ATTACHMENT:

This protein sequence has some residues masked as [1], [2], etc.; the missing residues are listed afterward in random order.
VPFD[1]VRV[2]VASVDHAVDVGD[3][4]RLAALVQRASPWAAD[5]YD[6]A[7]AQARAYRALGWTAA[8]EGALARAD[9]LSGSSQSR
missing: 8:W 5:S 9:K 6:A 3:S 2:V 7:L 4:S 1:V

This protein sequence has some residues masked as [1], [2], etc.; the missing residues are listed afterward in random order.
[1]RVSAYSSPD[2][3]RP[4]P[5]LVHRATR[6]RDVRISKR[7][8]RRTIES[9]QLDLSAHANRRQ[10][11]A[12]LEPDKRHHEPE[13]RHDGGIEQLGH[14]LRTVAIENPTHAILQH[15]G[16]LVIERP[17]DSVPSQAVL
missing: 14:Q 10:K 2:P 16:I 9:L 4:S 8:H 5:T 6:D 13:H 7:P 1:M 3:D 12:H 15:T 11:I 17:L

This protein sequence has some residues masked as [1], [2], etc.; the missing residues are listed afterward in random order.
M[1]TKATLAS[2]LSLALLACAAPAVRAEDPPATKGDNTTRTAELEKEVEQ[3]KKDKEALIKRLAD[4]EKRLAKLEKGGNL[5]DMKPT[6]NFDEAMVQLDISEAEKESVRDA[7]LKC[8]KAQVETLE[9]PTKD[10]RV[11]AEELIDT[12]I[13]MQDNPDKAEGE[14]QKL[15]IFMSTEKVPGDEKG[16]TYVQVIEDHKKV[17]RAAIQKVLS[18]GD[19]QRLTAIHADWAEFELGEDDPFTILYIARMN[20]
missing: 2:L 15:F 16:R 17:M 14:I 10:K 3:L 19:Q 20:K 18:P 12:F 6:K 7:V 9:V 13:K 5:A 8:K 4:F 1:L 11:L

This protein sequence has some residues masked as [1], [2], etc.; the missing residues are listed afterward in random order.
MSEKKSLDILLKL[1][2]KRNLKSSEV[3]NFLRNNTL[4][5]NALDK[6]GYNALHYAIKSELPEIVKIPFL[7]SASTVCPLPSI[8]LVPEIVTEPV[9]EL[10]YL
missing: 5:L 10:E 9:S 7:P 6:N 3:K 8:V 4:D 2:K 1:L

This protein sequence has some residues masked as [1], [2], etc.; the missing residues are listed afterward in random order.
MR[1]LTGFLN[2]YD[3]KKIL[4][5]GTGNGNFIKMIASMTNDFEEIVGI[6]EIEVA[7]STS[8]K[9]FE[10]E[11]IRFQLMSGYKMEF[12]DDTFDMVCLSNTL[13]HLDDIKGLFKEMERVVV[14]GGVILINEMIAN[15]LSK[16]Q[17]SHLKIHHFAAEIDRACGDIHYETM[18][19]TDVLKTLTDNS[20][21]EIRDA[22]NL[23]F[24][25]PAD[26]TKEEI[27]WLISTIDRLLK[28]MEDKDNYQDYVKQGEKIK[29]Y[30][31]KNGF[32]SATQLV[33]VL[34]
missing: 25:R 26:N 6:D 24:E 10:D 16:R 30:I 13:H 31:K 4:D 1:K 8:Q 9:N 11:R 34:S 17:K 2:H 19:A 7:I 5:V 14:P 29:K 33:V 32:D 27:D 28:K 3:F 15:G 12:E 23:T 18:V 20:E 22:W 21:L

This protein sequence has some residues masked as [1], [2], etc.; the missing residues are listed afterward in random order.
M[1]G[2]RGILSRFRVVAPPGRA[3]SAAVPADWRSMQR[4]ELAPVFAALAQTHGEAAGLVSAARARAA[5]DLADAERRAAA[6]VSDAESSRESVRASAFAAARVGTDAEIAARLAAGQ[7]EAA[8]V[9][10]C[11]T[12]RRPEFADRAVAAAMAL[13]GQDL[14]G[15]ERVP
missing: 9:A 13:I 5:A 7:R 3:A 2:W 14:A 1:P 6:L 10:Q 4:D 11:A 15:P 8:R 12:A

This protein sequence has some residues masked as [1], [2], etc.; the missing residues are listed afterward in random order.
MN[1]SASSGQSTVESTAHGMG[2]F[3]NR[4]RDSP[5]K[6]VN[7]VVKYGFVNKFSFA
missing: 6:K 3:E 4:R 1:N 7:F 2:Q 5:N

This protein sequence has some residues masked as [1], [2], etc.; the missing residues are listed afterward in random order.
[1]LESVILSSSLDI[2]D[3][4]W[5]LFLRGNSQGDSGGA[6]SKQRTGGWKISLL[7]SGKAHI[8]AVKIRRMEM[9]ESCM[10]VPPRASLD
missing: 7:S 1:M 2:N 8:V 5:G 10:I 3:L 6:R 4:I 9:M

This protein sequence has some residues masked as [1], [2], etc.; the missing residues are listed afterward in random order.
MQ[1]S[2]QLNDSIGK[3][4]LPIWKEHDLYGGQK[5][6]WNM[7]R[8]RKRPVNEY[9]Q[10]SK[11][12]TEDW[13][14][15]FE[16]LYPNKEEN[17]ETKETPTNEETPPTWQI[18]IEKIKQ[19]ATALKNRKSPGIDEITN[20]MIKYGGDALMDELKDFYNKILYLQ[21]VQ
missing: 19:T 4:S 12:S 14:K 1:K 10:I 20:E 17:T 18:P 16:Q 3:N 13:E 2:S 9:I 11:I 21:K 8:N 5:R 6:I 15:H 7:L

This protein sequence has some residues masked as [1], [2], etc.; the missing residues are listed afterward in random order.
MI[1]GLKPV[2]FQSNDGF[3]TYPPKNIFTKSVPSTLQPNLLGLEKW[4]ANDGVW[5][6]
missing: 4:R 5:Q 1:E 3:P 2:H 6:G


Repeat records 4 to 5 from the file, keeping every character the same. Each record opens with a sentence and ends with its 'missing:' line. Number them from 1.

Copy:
This protein sequence has some residues masked as [1], [2], etc.; the missing residues are listed afterward in random order.
MSEKKSLDILLKL[1][2]KRNLKSSEV[3]NFLRNNTL[4][5]NALDK[6]GYNALHYAIKSELPEIVKIPFL[7]SASTVCPLPSI[8]LVPEIVTEPV[9]EL[10]YL
missing: 5:L 10:E 9:S 7:P 6:N 3:K 8:V 4:D 2:K 1:L

This protein sequence has some residues masked as [1], [2], etc.; the missing residues are listed afterward in random order.
MR[1]LTGFLN[2]YD[3]KKIL[4][5]GTGNGNFIKMIASMTNDFEEIVGI[6]EIEVA[7]STS[8]K[9]FE[10]E[11]IRFQLMSGYKMEF[12]DDTFDMVCLSNTL[13]HLDDIKGLFKEMERVVV[14]GGVILINEMIAN[15]LSK[16]Q[17]SHLKIHHFAAEIDRACGDIHYETM[18][19]TDVLKTLTDNS[20][21]EIRDA[22]NL[23]F[24][25]PAD[26]TKEEI[27]WLISTIDRLLK[28]MEDKDNYQDYVKQGEKIK[29]Y[30][31]KNGF[32]SATQLV[33]VL[34]
missing: 25:R 26:N 6:D 24:E 10:D 16:R 30:I 13:H 31:K 4:D 1:K 8:Q 9:N 11:R 34:S 17:K 2:H 19:A 7:I 5:V 14:P 29:K 33:V 32:D 27:D 28:K 3:F 15:G 12:E 23:T 18:V 20:E 22:W 21:L